This turns out to be a game changing decision, as the change in plans gives a reprieve to the RAF airfields and radar installations, but brings terror in the skies over London as heavy bombing takes place night after night. RAF pilots with their airfields repaired and in operation pick up their training, and with their efforts the Battle for Britain begins to swing in Britain's and the Allies favor.
Battle of Britain Blu-ray, Video Quality
MGM brings Battle for Britain to Bluray in a 1080p/MPEG-2 encoding that overall is very pleasing and natural, but not without some problems. To the good stuff; the print from which the encoding is derived looks free from blemishes and scratches. This is probably the most natural looking presentation I have reviewed so far, no pumped up colors, no highly polished look, no overly contrasted images, just natural looking images that resemble what we see when we go out doors. For this to be a nearly forty year old film, there is an amazing amount of detail both fine (Look at the detail everywhere in Sir David Kelly's office), and far field detail as well (Look out in the distance of outdoor shorts). The film grain looks coarse, but not objectionable. The aerial scenes looked amazing, so amazing that some of the visual effects just fall apart before your very eyes. Quite frankly, the picture quality is quite good, and looks like film on video, not film turned into video by excessive processing and digital manipulation. Now it's on to the problems.
Right off the bat I saw some variation in picture quality between the opening titles, when subtitles were present, and when they weren't. I noticed that resolution dropped which tells me they used a dup for these instances, and the original negative in the absence of titles and subtitles. There is also an occasional image pulsing and some edge enhancement as well. Not one of these issues effected my enjoyment of the film. MGM deserves a lot of credit for getting this films picture quality as good as it is.
Battle of Britain Blu-ray, Audio Quality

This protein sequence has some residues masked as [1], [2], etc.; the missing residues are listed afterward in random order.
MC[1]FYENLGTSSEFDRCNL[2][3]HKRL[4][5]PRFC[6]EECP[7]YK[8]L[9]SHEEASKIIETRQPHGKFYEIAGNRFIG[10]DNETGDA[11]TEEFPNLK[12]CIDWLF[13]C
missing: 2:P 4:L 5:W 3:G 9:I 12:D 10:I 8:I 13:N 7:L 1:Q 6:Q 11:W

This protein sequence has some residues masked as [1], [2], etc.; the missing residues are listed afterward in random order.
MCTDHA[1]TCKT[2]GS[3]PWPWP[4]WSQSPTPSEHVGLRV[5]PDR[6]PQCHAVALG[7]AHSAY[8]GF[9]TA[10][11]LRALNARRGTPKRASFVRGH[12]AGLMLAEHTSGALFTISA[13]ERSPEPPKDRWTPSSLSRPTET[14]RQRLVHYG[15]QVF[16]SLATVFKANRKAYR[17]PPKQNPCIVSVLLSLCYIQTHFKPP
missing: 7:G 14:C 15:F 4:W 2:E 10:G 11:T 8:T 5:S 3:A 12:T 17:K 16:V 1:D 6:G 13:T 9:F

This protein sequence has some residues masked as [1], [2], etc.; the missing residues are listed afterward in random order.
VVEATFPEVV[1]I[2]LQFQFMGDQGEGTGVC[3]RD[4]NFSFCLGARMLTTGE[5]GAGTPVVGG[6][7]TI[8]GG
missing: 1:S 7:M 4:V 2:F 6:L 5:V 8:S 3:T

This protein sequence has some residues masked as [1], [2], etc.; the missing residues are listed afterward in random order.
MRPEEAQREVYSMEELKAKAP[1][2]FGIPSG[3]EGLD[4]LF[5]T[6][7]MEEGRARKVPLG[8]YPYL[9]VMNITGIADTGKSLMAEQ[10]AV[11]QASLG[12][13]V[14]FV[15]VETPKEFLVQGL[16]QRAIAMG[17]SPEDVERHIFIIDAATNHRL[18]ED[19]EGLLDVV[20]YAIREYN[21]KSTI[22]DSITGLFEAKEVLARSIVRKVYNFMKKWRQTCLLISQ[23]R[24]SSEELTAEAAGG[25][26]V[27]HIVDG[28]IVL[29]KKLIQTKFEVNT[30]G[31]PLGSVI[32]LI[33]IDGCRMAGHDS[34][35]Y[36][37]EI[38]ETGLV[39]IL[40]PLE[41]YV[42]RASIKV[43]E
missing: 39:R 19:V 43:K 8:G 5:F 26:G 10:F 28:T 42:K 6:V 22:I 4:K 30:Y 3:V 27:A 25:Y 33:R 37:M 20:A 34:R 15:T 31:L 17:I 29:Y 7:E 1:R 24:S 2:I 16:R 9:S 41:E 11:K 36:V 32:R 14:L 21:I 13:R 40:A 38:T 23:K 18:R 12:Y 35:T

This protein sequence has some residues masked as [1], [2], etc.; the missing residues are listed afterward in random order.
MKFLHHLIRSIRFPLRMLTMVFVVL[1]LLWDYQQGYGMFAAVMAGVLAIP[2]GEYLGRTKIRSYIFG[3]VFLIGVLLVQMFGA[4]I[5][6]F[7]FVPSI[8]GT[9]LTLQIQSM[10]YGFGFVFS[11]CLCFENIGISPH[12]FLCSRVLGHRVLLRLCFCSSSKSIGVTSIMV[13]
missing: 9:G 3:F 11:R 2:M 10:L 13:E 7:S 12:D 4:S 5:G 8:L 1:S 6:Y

There are three flavors of audio found on Battle of Britain all English language based. The first, a Dts Master Audio Lossless track at 16/48khz, a second Dolby Digital encoded track featuring Sir William Walton's Score (at 448kbps), and the original mono mix at 192kbps. I gave all three a listen, and expectedly the Dts track comes off the best and most spatial sounding of all. I thought this was always a mono mix, but it appears there were some 70mm 6 track prints struck with stereo effects and music mix, with mono dialog. It appears the Dts track comes from this print, and the Dolby Digital with Sir Walton's score comes from the 35mm print with mono dialog and effects, and stereo music tracks. The difference between the two is quite noticeable.
Taking into consideration the age of the entire soundtrack, it sounded pretty darn good with nice analog warmth to it, and some edginess as well. Dialog is always clear, but a little rough and brittle on occasion. Sound effects are directional, limited in dynamic range when compared to today's soundtracks, but sound quite natural nevertherless. When planes take to the skies, the sound field is filled with the sound of aircraft; you can almost smell the fuel. Gun fire and explosions sound natural and directionalized, without the pumped up bass enhancing of today's tracks. Aircraft engines sounded natural and true (the use of authentic aircraft helps tremendously). On the Dts tracks, all of this is spread throughout the frontal soundstage and bled to the rear soundstage giving the mix a nice sense of space. Flyovers and flybys are nicely panned, and move organically through the room.
The music benefits greatly from the higher bitrate Dts track, and is very well recorded. The orchestra is quite small compared to the one hundred and ten piece orchestra's that record film scores today, but it sounds full and warm, and is a nicely balanced 20 piece orchestra that sounds larger than it is. Individual instruments are occasionally positioned in a pretty exaggerated fashion, but not quite enough split the soundfield. The Dolby Digital track is lower in level, constricts everything but the score into the center channel which causes it to lose alot of impact, and sounds somewhat thinner than the Dts encoded soundtrack. All things weighted, this soundtrack sounds quite good, but certainly not great.
Battle of Britain Blu-ray, Special Features and Extras
There are no extras to be found, which is quite a disappointment.
Battle of Britain Blu-ray, Overall Score and Recommendation
I really enjoyed Battle of Britain, much more so than I thought I would. Despite the lack of a coherent narrative, stiff and stilted performances by its actors, the visuals manage to keep this an interesting view. The bluray offers great audio and video, but the lack of extra's kills the value of this disc, but would not stop me from highly recommending it. If you like action, it is there by the tons. If you like great visuals, it is here by the tons. If you like great acting and a great script, you will have to look elsewhere for that fix.
Get your popcorn, candy, and soda ready, fire up the tube, pop Battle of Britain in your player, and be prepared for 132 minutes of pure entertainment.
Battle of Britain: Other Editions
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Battle of Britain Blu-ray, News and Updates
• War Classics on Blu-ray from Fox/MGM - April 22, 2008
Fox Home Entertainment and MGM Home Entertainment have announced five war film classics coming to Blu-ray on June 3rd. MGM will bring 'Battle of Britain' and 'A Bridge Too Far', while 'The Longest Day', 'Patton', and 'The Sand Pebbles' will come from Fox. Video ...